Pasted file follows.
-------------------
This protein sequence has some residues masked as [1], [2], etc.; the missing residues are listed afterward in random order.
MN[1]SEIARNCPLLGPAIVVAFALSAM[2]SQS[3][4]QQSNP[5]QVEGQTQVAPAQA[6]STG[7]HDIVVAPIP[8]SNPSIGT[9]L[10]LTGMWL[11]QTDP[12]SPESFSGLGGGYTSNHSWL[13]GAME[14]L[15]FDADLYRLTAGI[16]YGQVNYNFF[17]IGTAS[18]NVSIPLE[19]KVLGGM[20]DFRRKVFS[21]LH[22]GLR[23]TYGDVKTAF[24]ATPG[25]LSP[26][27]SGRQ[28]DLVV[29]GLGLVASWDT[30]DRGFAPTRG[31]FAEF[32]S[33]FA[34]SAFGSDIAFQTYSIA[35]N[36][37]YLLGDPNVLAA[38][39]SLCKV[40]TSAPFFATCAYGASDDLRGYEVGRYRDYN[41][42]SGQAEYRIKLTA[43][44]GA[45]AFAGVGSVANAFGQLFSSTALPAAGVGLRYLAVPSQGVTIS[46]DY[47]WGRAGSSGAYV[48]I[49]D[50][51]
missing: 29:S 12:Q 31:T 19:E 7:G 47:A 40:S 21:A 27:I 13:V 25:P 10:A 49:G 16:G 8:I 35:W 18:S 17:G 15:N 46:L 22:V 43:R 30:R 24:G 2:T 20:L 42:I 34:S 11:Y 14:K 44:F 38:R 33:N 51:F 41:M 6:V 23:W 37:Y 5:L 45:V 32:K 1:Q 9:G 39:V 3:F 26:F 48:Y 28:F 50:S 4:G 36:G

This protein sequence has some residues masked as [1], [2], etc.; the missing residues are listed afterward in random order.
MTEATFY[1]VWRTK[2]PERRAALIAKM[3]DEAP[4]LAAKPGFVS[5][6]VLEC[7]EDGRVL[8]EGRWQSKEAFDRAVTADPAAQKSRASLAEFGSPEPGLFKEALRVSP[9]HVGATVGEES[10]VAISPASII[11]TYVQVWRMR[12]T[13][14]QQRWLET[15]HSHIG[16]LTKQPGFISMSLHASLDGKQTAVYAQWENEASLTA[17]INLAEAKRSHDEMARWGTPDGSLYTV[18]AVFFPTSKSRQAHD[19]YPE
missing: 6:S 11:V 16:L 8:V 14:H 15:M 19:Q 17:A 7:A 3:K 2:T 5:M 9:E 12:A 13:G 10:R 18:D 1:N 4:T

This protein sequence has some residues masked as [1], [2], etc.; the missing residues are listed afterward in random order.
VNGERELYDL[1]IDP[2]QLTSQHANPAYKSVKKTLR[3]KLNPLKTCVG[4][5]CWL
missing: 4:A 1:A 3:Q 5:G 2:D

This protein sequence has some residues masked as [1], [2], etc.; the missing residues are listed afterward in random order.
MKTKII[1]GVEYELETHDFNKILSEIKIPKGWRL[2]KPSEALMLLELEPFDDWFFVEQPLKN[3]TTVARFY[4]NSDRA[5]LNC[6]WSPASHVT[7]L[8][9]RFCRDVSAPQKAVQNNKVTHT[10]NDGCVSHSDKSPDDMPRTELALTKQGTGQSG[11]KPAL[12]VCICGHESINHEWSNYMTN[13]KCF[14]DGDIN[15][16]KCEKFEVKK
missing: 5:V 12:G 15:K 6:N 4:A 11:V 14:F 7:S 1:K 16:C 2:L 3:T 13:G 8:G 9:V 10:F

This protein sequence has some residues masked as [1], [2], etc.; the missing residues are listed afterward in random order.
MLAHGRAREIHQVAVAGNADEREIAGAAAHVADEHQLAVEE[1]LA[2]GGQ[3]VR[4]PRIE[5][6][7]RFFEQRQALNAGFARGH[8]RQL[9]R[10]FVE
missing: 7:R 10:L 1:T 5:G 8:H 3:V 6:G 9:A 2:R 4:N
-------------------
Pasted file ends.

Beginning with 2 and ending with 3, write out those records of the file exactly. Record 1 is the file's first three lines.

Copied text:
This protein sequence has some residues masked as [1], [2], etc.; the missing residues are listed afterward in random order.
MTEATFY[1]VWRTK[2]PERRAALIAKM[3]DEAP[4]LAAKPGFVS[5][6]VLEC[7]EDGRVL[8]EGRWQSKEAFDRAVTADPAAQKSRASLAEFGSPEPGLFKEALRVSP[9]HVGATVGEES[10]VAISPASII[11]TYVQVWRMR[12]T[13][14]QQRWLET[15]HSHIG[16]LTKQPGFISMSLHASLDGKQTAVYAQWENEASLTA[17]INLAEAKRSHDEMARWGTPDGSLYTV[18]AVFFPTSKSRQAHD[19]YPE
missing: 6:S 11:V 16:L 8:V 14:H 15:M 19:Q 17:A 7:A 3:K 2:T 5:M 9:E 12:A 13:G 10:R 18:D 1:N 4:T

This protein sequence has some residues masked as [1], [2], etc.; the missing residues are listed afterward in random order.
VNGERELYDL[1]IDP[2]QLTSQHANPAYKSVKKTLR[3]KLNPLKTCVG[4][5]CWL
missing: 4:A 1:A 3:Q 5:G 2:D